AMU V-C meets students, regrets police action

A view of Aligarh Muslim University after the violent protests against Citizenship Amendment Act, in Aligarh on December 15, 2019.

A view of Aligarh Muslim University after the violent protests against Citizenship Amendment Act, in Aligarh on December 15, 2019.   | Photo Credit: PTI


I didn’t know they would enter the hostel and guest house, he says

A month after calling police inside the campus to control law and order in the wake of protests against the Citizenship (Amendment) Act, Aligarh Muslim University Vice-Chancellor met students at the sit-in spot on Thursday and regretted the turn of the events.

In a four-minute video of the meeting recorded by a student, Prof. Mansoor could be heard telling students that these were not “crocodile tears”. “My whole family regret it. I didn’t know the police would enter the hostel and guest house...” he said.

In a statement released by the university, the V-C told the students that the police should have “no role in the working of the university and law and order is to be maintained by the university”. Expressing deep regret, Prof. Mansoor said, “I deeply regret that students suffered injuries and the inconvenience they faced when they were asked to vacate hostels.”

He assured them that the university administration was fully committed to provide congenial atmosphere and security to the students.

A university spokesperson underlined that the V-C had met the students without any security cover and categorically said no innocent student would be targeted and that the university had no issue if the students peacefully protest on any provision which they find objectionable.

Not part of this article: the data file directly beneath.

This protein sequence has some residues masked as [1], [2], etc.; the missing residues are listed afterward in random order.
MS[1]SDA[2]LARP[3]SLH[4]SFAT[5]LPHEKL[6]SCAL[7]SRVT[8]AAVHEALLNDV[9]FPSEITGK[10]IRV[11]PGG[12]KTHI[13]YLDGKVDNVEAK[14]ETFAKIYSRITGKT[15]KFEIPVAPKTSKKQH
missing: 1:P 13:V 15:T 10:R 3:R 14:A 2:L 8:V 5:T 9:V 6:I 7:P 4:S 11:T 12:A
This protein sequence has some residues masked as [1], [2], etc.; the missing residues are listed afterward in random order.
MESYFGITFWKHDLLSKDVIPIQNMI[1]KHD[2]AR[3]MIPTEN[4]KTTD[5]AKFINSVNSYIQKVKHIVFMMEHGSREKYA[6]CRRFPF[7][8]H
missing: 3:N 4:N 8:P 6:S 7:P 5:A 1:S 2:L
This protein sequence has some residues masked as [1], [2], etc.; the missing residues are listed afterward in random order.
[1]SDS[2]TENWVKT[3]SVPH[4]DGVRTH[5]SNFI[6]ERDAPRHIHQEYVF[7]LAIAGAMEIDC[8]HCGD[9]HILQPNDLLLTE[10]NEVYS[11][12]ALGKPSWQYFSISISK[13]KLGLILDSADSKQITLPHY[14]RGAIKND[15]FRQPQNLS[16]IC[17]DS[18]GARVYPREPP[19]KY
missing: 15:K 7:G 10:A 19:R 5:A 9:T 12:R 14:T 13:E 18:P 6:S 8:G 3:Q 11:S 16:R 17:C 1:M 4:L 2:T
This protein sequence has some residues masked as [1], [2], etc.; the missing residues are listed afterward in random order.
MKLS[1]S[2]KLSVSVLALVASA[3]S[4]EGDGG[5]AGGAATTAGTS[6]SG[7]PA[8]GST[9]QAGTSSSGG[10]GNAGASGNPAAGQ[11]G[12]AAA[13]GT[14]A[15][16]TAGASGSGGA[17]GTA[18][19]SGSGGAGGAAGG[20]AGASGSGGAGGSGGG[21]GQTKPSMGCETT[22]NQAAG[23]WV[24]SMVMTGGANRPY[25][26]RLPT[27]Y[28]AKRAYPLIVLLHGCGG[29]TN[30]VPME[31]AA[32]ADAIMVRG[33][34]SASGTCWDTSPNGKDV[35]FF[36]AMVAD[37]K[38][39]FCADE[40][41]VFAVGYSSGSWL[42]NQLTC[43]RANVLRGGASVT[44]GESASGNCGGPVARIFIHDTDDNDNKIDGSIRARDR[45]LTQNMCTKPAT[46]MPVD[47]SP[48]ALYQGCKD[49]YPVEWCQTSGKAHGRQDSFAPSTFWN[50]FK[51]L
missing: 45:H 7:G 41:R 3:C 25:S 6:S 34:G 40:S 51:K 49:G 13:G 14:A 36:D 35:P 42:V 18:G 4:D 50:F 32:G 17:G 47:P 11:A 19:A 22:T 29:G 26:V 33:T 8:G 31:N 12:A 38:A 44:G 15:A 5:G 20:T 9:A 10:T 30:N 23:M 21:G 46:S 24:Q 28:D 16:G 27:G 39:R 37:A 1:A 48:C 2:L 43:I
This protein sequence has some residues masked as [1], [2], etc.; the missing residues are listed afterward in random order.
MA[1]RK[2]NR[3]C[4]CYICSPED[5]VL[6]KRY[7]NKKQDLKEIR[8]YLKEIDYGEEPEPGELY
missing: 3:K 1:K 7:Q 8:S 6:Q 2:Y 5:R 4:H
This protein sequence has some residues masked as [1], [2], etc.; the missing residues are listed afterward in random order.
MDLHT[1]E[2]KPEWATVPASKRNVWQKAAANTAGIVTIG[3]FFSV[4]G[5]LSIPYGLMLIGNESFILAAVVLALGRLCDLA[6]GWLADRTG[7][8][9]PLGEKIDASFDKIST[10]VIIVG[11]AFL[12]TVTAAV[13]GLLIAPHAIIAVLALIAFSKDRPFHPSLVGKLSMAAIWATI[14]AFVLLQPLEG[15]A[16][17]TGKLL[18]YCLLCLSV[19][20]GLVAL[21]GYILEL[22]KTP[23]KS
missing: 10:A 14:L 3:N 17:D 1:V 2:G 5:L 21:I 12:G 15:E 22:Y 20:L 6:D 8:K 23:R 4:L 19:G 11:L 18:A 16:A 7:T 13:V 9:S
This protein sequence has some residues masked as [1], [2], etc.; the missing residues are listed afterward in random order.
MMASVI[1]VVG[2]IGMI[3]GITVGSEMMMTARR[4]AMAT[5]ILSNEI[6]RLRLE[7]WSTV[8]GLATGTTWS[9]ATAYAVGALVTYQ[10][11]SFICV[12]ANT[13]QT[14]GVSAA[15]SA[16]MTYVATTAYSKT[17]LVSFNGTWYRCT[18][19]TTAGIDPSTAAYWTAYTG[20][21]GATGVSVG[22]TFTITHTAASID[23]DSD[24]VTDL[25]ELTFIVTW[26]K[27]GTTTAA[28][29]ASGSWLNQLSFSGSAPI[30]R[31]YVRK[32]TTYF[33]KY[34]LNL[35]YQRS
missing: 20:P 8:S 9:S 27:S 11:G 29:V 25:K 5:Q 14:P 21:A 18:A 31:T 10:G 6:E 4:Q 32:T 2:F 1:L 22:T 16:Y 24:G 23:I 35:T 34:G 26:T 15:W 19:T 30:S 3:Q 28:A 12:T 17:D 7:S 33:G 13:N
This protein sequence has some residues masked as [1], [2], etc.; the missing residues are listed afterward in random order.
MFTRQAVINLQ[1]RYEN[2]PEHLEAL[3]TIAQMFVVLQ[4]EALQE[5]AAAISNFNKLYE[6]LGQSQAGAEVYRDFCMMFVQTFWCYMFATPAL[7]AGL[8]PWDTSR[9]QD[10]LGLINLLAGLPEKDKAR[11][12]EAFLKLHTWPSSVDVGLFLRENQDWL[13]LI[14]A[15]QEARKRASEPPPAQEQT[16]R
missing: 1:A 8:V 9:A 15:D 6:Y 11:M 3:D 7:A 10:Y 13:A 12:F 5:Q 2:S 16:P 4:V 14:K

The V-C further urged students to cooperate with the visiting National Human Rights Commission (NHRC) team and the fact-finding committee headed by Justice (retd.) V.K. Gupta set up by the university for a detailed investigation on what all transpired on the night of December 15, in which a score of students were left injured.

In the video, the V-C could also be heard asking students about the social media post where a student has asked whether funeral prayer of General Dyer should be offered.

The students could be heard replying that as their teacher he should not focus on one post and think of the future of 32000 students.

The V-C could also be heard describing the letter to the district administration where he asked for security as a precautionary measure. “This is a government university. It puts ₹1,100 crore annually. God forbid something happened...we put the ball in their court,” he said.

A student requesting anonymity said he was not happy with the V-C’s response and expected students, which included a former president of the students’ union to present better arguments. “When you have called the police inside, how could you not follow what it was up to inside the campus,” he asked. “If he was feeling guilty, he should have addressed a larger gathering of students, not some five-six students at 7 a.m.,” he said.

Why you should pay for quality journalism - Click to know more

Related Topics National
Recommended for you
This article is closed for comments.
Please Email the Editor

Printable version | Jan 27, 2020 9:04:21 PM |

Next Story